Clinic Culture

Everywhere you go has its own culture.  Merriam-Webster defines culture as: the set of shared attitudes, values, goals, and practices that characterizes an institution or organization.  In my clinic, I have worked hard to establish a culture of compassionate care, where we consider the humanity of everyone that comes in, and we work hard for each patient.  We serve our patients in whatever ways we can, and we try to go above and beyond the job and what is expected of us.

Our clinic culture is not established primarily by me, the physician.  But more so by my staff, who I value and treasure.  They are on the front-lines, seeing patients before I do, fielding calls and queries, and doing most of the behind-the-scenes (often grunt) work to care for our patients.  It warms my heart when I hear them take a few extra moments to ask a patient about their family member, make a phone call to check on a patient that missed their appointment, set aside samples for a patient that can’t afford a needed medication, or sit on the phone for extended periods of time to arrange a sub-specialist appointment for one of our patients.

If we recommend something for a patient, an over-the-counter treatment, a lab or radiology test, a visit with a primary care doctor, we make sure they have the tools they need to get that done before they leave our office.  Most of the time, we do the scheduling for them, so that things don’t get left undone.  We care about our patients, and we wouldn’t recommend something that we didn’t think was important, so we follow through.  Similarly, any instructions I give patients, I write down for them and make sure they have a large-font print-out to take home with them.  I also spend a lot of time on verbal instructions, because I truly believe in patient education.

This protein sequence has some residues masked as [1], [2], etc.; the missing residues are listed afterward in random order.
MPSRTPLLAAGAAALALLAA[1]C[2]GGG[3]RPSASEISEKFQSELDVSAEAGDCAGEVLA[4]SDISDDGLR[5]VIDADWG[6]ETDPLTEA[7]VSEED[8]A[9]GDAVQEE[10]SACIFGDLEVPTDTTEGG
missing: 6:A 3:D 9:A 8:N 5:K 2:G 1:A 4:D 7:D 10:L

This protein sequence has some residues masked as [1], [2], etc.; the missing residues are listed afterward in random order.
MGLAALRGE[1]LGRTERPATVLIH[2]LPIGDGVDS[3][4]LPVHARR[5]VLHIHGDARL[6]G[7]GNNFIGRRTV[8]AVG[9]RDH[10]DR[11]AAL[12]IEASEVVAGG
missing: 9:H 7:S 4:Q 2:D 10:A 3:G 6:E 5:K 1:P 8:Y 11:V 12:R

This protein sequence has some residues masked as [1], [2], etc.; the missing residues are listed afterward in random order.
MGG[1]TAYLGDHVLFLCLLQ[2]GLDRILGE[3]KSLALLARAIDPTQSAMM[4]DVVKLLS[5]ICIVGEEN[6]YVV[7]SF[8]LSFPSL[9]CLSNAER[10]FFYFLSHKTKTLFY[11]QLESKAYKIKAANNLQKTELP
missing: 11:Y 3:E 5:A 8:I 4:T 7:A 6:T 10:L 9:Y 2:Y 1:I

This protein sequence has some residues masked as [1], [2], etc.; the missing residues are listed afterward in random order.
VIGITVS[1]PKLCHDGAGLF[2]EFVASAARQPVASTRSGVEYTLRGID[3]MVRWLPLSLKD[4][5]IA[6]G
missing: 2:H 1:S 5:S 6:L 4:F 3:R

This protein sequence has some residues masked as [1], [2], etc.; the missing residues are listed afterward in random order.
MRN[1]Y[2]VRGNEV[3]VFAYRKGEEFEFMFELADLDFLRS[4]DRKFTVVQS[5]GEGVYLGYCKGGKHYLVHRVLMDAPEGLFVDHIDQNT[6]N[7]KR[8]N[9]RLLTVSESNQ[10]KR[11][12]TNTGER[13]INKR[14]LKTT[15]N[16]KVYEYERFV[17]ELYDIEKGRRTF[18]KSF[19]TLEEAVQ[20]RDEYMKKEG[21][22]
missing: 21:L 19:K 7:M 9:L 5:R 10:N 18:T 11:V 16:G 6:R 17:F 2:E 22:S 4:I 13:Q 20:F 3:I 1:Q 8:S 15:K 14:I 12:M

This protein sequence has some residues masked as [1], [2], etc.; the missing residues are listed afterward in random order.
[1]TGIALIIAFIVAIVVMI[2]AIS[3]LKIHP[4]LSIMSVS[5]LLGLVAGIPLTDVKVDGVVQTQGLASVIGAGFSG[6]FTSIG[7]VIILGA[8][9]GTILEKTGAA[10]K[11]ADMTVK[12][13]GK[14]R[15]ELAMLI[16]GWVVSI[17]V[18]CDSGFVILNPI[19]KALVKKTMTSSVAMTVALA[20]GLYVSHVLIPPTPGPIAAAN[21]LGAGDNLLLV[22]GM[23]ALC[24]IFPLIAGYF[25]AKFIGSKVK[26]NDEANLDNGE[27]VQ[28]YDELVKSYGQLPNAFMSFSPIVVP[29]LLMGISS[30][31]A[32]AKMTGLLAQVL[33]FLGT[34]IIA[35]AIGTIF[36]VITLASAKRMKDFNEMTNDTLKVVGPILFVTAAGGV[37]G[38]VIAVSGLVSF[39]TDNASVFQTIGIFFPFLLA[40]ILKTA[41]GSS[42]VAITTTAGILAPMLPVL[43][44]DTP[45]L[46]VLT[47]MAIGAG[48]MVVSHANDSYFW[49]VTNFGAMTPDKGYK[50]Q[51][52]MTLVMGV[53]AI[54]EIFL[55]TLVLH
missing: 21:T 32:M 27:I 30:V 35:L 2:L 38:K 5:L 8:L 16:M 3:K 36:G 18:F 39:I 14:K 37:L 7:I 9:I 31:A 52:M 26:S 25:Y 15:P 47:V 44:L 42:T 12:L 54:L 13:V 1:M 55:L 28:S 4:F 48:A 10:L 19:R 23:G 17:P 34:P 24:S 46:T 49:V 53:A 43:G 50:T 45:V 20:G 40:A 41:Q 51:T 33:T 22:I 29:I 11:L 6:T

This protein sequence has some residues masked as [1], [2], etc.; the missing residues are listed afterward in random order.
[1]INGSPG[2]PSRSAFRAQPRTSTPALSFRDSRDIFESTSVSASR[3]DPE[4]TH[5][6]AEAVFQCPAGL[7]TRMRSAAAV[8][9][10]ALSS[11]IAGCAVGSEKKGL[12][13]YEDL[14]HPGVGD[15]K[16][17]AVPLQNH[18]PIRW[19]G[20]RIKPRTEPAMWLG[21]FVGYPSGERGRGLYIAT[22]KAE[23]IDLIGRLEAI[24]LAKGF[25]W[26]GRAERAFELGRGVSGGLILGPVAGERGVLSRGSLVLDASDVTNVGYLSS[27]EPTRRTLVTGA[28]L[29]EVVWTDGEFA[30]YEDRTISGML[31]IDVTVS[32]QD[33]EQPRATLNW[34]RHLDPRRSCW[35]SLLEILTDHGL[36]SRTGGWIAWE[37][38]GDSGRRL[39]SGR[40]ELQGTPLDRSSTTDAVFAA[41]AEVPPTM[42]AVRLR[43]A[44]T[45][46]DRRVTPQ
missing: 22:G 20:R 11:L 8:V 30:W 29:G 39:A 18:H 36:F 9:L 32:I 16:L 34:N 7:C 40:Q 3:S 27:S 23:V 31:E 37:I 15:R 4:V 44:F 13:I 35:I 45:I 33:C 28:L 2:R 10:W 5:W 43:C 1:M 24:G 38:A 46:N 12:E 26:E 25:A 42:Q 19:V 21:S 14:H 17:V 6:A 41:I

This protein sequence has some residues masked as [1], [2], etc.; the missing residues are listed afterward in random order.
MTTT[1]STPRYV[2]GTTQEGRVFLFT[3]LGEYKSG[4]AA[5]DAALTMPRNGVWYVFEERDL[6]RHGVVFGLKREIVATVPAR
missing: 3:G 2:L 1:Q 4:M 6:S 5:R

All of these efforts do take a lot of time.  For that reason, I strive for efficiency in other areas, to save time for what matters most – the human connection.   For everything I write,  I use shortcuts, like dot phrases in Epic EMR or pre-printed sheets that I have created where I can circle what is relevant to each patient.  For verbal instructions, my staff will often help by repeating or reinforcing what I have explained.  Additionally, one of the main reasons I’ve created the my website is to give patients another place to hear things explained, in case they forget after the appointment.

I believe that with time, effort, and the right group of people, every clinic can transform their culture to one that puts patients first, offers compassionate care, treats the whole person, and emphasizes patient education.

One thought on “Clinic Culture

  1. Sonali P. says:

    This is so very true and precisely why our patients at FPN continue coming to our clinic year after year. Many of our mutual patients have said they love our staff because they always go the extra mile for them! Thank you for sharing and I look forward to reading more of your blog posts! 🙂

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